Canadian construction workers unhappy with immigration policies
21 April 2006
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Canadian construction workers held a press conference to voice their concern over the government's immigration policies and the consequences to the construction industry.
The 35,000 construction workers told reporters the current system of point assessment for skilled immigrants is disadvantageous to the industry because of the emphasis placed on higher education in the assessment.
Union organiser Dario Di Sante, explained how this puts overseas construction workers at a disadvantage when applying for a Canadian Skilled Migration Visa because seldom do carpenters and drywallers hold degrees or diplomas.
"We need people who know how to do these jobs and are willing to work hard. There are a lot of people like that out there, but they cannot legally enter Canada. The Government must intervene and solve a situation that's rapidly becoming intolerable," said Local 183 Business Manager Tony Dionisio.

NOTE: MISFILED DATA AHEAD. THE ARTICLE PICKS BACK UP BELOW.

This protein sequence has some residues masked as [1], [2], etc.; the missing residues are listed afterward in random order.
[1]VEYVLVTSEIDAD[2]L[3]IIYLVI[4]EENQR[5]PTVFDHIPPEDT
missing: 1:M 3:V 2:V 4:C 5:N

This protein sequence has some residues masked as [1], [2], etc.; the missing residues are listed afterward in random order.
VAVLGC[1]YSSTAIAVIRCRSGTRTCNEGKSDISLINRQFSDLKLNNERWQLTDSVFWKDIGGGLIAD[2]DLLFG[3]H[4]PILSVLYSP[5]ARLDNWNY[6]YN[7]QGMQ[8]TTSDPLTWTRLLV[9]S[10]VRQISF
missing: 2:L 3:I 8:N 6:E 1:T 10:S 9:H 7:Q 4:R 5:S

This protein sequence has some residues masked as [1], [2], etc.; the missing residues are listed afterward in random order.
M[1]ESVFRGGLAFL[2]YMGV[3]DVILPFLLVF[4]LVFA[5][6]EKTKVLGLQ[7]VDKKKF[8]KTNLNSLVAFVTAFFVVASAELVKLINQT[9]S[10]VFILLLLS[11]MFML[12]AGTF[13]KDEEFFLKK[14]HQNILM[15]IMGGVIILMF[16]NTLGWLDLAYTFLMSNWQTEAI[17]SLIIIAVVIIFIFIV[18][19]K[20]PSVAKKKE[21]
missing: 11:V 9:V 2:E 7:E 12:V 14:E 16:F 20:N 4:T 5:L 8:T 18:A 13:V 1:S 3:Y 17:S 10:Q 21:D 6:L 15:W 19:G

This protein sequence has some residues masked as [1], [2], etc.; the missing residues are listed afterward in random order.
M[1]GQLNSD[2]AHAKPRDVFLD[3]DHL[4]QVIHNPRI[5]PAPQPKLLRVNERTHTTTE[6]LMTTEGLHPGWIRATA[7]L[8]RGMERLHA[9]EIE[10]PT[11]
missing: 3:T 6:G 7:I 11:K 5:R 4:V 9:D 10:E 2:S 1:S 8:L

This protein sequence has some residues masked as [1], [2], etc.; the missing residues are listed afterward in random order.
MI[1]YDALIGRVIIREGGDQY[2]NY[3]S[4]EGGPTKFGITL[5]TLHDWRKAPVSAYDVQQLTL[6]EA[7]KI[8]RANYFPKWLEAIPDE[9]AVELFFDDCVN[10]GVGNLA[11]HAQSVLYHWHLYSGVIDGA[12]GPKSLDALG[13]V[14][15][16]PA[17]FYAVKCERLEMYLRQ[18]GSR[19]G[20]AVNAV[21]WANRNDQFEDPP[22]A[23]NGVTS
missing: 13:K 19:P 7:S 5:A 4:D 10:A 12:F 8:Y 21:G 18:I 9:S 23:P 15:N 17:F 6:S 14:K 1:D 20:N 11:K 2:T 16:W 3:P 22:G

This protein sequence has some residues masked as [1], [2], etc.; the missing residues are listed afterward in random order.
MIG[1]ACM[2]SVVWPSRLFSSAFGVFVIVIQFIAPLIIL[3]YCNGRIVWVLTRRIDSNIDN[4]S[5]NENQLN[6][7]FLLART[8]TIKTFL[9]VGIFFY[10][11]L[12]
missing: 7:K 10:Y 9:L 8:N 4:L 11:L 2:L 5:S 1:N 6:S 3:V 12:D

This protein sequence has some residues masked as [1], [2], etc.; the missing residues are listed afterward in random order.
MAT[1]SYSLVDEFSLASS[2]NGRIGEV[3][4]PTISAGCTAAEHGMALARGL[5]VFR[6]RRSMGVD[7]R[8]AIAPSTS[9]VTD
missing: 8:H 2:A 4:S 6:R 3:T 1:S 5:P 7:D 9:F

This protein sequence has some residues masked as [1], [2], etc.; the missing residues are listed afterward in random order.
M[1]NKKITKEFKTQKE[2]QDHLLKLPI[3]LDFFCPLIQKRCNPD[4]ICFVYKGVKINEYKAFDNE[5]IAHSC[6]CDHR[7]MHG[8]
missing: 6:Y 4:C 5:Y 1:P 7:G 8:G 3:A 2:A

This issue has recently been compounded with deportations. Illegal immigrants from South America and Eastern Europe, after years of work in Canada, are being forced to leave the country. A large number of the deportees had gained employment in the construction industry.
"These are honest people who have homes, cars, families here, who paid their taxes and behaved honestly," continued Dionisio. "They must be given a chance to continue living and working here. Canada needs new immigrants, or it will have to face serious problems in the next quarter century. Forecasts tell us that Toronto will grow to 3 million residents. Who will build their houses? The situation that looms ahead is a sign that the system is not working, and this is a shame for our country."
The Union proposes that immigrants, who have lived in Canada for two or more years, without infringing Canadian laws, be granted 5-year visas.
Dionisio's analysis was confirmed by union members in attendance. Luciano Fiorini, a young delegate of the Residential Freeming Contractors Association remarked, "Canada can not afford a gaping hole in its pool of professional skills. Today's foremen will retire sooner or later, and there is nobody to replace them. A whole class of skilled workers is missing."